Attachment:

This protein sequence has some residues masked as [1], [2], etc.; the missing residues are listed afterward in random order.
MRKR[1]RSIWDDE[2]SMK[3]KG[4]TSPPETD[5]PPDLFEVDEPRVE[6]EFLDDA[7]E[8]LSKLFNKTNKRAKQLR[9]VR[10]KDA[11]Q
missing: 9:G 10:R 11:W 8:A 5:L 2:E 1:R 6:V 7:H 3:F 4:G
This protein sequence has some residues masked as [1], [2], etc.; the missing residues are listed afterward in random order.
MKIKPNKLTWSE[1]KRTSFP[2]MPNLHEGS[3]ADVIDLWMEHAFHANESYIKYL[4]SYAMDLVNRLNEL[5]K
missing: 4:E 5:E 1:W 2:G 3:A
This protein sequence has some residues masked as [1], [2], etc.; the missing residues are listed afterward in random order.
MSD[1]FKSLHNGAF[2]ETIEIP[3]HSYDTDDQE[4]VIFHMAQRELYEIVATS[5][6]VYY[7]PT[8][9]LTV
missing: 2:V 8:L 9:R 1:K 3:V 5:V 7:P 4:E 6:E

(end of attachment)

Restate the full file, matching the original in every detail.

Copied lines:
This protein sequence has some residues masked as [1], [2], etc.; the missing residues are listed afterward in random order.
MRKR[1]RSIWDDE[2]SMK[3]KG[4]TSPPETD[5]PPDLFEVDEPRVE[6]EFLDDA[7]E[8]LSKLFNKTNKRAKQLR[9]VR[10]KDA[11]Q
missing: 9:G 10:R 11:W 8:A 5:L 2:E 1:R 6:V 7:H 3:F 4:G
This protein sequence has some residues masked as [1], [2], etc.; the missing residues are listed afterward in random order.
MKIKPNKLTWSE[1]KRTSFP[2]MPNLHEGS[3]ADVIDLWMEHAFHANESYIKYL[4]SYAMDLVNRLNEL[5]K
missing: 4:E 5:E 1:W 2:G 3:A
This protein sequence has some residues masked as [1], [2], etc.; the missing residues are listed afterward in random order.
MSD[1]FKSLHNGAF[2]ETIEIP[3]HSYDTDDQE[4]VIFHMAQRELYEIVATS[5][6]VYY[7]PT[8][9]LTV
missing: 2:V 8:L 9:R 1:K 3:V 5:V 7:P 4:E 6:E